Tony Scalzo – Absolute longer, it’s 45 minutes instead of 25 minutes which is good, but still not long enough for a lot of fans. It’s great for us because we get to kick ass and we don’t have to stretch it, there’s no filler. They need to come to see Fastball too, we play first. But I gotta say on this tour, we’ve managed to get a pretty full room when we start our set.
Under the Sun was a little different, people would still be looking for their seats and see them all sort of not really paying attention to what you’re doing. On this tour, so far, it’s been big crowds all the way thru from start to finish so we get to benefit from that. It’s way easier to kick ass if you’ve got a lot of people there. And even if they are yapping or whatever, we change their mind pretty quick. I think after 10 to 15 minutes everybody is watching and everybody is listening.
CrypticRock.com – Well Fastball does put on a great show. Are you mixing in some of the new songs?
Tony Scalzo – Oh yeah! Over half the set is the new album. We are doing a bunch of new songs, we are doing songs that we haven’t even recorded yet actually. We’ve got a couple of novelty sort of songs that make everybody sing and it’s cracking people up. I won’t give it away, no spoilers, but we’ve got little tricks when we do them to make people pay attention.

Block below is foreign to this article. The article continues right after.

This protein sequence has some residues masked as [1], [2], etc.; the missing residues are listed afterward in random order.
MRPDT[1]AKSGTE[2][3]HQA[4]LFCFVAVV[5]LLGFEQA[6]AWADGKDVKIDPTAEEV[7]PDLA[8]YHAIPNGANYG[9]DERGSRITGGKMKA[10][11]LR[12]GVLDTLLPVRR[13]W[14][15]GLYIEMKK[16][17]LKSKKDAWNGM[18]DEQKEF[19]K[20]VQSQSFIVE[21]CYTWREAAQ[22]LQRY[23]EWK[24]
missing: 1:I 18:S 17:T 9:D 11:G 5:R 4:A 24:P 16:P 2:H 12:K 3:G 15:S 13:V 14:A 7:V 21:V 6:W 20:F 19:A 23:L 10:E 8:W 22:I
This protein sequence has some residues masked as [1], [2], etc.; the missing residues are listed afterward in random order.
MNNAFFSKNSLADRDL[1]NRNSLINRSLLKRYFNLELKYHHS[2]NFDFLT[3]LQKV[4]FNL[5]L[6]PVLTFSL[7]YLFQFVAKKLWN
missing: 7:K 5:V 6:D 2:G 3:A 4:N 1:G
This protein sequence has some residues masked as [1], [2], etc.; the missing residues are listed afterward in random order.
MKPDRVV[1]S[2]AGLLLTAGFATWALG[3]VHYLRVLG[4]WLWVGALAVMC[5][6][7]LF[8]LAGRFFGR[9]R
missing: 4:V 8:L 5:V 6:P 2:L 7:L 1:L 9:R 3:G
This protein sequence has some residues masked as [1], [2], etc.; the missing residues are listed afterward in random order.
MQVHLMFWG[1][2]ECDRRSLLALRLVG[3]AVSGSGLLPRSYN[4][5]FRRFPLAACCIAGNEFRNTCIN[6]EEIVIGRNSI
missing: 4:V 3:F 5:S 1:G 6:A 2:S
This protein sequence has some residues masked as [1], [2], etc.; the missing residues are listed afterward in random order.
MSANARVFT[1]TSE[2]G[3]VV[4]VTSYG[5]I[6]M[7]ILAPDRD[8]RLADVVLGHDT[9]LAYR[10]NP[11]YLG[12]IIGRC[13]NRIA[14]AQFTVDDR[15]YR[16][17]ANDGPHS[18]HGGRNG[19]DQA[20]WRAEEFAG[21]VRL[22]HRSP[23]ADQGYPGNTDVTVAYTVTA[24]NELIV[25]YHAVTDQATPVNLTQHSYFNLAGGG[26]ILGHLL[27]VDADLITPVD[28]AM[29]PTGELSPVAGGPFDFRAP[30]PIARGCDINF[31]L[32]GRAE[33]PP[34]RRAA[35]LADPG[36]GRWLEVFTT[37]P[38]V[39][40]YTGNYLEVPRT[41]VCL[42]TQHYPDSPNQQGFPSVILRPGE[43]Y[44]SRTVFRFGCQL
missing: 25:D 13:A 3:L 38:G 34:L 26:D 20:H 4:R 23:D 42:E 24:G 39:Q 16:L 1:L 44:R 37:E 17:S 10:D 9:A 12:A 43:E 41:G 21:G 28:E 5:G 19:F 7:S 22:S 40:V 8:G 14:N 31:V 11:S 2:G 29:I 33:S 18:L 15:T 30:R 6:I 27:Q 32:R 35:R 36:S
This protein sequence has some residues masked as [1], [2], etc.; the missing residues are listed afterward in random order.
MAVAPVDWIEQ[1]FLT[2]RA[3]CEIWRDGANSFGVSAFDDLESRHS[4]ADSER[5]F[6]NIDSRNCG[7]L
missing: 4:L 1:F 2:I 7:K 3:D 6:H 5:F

CrypticRock.com – Fantastic, well people will have to come out! Back in 2013, you actually did a solo record, My Favorite Year. Is there a possibility of more solo material or are you just concentrating on Fastball right now?
Tony Scalzo – Well frankly I’d like to put all that stuff aside for as long as I can and keep doing Fastball till the wheels fall off. I think Miles, Joey, and I are in agreement we really just wanna take this momentum, I don’t wanna let go until it’s over ya know. And I don’t know how long that’s gonna be and I’d be stoked if it’s 5 years, that’s what I’d really like to keep doing. Cause I know that is the best way for me to have a successful career, it is with these guys.
CrypticRock.com – Well it will great to see Fastball continue to be very active into the foreseeable future. My last question is pertaining to films. If you are a fan of Horror movies, do you have favorites?
Tony Scalzo – My definite favorites are super old school; The Texas Chainsaw Massacre (1974) and Evil Dead II (1987). I turned my daughter on to those and she was eternally grateful. I mean I dig it, I’m not a crazy fan of it but I love The Omen (1976) and The Exorcist (1973). If you look at them now, they are so crazy, they go off on these little weird worm holes of story line that you didn’t think were there. Cause movies are so streamlined these days, and those old Horror movies are way more complex and more film-like in my opinion.